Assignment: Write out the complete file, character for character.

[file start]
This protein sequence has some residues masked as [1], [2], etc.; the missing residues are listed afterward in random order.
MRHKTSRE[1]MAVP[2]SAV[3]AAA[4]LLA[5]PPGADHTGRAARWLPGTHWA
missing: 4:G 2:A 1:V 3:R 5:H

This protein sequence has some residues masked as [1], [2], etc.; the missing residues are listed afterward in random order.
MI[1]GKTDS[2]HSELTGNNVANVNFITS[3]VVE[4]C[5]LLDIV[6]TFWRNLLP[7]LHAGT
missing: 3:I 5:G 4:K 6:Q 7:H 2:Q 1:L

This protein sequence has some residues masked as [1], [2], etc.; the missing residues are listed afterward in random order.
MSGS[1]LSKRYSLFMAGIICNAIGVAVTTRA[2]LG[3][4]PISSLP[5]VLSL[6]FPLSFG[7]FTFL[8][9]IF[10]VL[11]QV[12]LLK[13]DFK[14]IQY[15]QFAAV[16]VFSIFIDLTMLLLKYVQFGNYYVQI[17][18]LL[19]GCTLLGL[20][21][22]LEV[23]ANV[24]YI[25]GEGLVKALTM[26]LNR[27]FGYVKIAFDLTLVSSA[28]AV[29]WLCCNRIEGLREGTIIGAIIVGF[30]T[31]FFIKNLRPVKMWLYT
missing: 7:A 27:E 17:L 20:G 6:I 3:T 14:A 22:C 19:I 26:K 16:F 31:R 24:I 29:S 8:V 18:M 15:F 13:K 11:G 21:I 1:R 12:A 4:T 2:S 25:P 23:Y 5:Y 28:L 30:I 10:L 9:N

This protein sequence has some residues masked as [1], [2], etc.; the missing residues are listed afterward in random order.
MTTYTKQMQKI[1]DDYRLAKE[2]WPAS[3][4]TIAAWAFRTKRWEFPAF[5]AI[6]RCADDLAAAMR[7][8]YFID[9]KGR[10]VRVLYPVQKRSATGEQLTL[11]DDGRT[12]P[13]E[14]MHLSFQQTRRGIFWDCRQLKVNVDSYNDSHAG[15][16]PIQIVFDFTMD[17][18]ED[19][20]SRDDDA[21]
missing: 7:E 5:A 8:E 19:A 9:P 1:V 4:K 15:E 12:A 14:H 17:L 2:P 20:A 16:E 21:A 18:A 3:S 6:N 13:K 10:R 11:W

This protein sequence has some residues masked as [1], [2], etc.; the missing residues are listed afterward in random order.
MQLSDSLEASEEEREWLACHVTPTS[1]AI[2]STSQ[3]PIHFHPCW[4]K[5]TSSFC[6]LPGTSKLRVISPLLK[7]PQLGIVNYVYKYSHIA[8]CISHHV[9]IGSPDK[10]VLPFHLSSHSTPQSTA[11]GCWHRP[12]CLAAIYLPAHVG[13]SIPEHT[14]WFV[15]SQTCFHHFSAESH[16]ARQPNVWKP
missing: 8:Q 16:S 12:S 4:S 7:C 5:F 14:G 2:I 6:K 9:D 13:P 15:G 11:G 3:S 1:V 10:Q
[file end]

This protein sequence has some residues masked as [1], [2], etc.; the missing residues are listed afterward in random order.
MRHKTSRE[1]MAVP[2]SAV[3]AAA[4]LLA[5]PPGADHTGRAARWLPGTHWA
missing: 4:G 2:A 1:V 3:R 5:H

This protein sequence has some residues masked as [1], [2], etc.; the missing residues are listed afterward in random order.
MI[1]GKTDS[2]HSELTGNNVANVNFITS[3]VVE[4]C[5]LLDIV[6]TFWRNLLP[7]LHAGT
missing: 3:I 5:G 4:K 6:Q 7:H 2:Q 1:L

This protein sequence has some residues masked as [1], [2], etc.; the missing residues are listed afterward in random order.
MSGS[1]LSKRYSLFMAGIICNAIGVAVTTRA[2]LG[3][4]PISSLP[5]VLSL[6]FPLSFG[7]FTFL[8][9]IF[10]VL[11]QV[12]LLK[13]DFK[14]IQY[15]QFAAV[16]VFSIFIDLTMLLLKYVQFGNYYVQI[17][18]LL[19]GCTLLGL[20][21][22]LEV[23]ANV[24]YI[25]GEGLVKALTM[26]LNR[27]FGYVKIAFDLTLVSSA[28]AV[29]WLCCNRIEGLREGTIIGAIIVGF[30]T[31]FFIKNLRPVKMWLYT
missing: 7:A 27:E 17:L 20:G 6:I 3:T 14:A 22:C 19:I 26:K 16:F 31:R 24:I 29:S 8:V 18:M 15:F 13:K 11:G 21:I 1:R 12:A 4:T 2:S 25:P 23:Y 5:Y 28:L 30:I 10:L 9:N

This protein sequence has some residues masked as [1], [2], etc.; the missing residues are listed afterward in random order.
MTTYTKQMQKI[1]DDYRLAKE[2]WPAS[3][4]TIAAWAFRTKRWEFPAF[5]AI[6]RCADDLAAAMR[7][8]YFID[9]KGR[10]VRVLYPVQKRSATGEQLTL[11]DDGRT[12]P[13]E[14]MHLSFQQTRRGIFWDCRQLKVNVDSYNDSHAG[15][16]PIQIVFDFTMD[17][18]ED[19][20]SRDDDA[21]
missing: 7:E 5:A 8:E 19:A 9:P 1:V 4:K 15:E 12:A 14:H 17:L 2:P 20:A 16:E 21:A 18:A 3:S 6:N 13:K 10:R 11:W

This protein sequence has some residues masked as [1], [2], etc.; the missing residues are listed afterward in random order.
MQLSDSLEASEEEREWLACHVTPTS[1]AI[2]STSQ[3]PIHFHPCW[4]K[5]TSSFC[6]LPGTSKLRVISPLLK[7]PQLGIVNYVYKYSHIA[8]CISHHV[9]IGSPDK[10]VLPFHLSSHSTPQSTA[11]GCWHRP[12]CLAAIYLPAHVG[13]SIPEHT[14]WFV[15]SQTCFHHFSAESH[16]ARQPNVWKP
missing: 8:Q 16:S 12:S 4:S 7:C 5:F 14:G 2:I 6:K 9:D 13:P 15:G 11:G 3:S 1:V 10:Q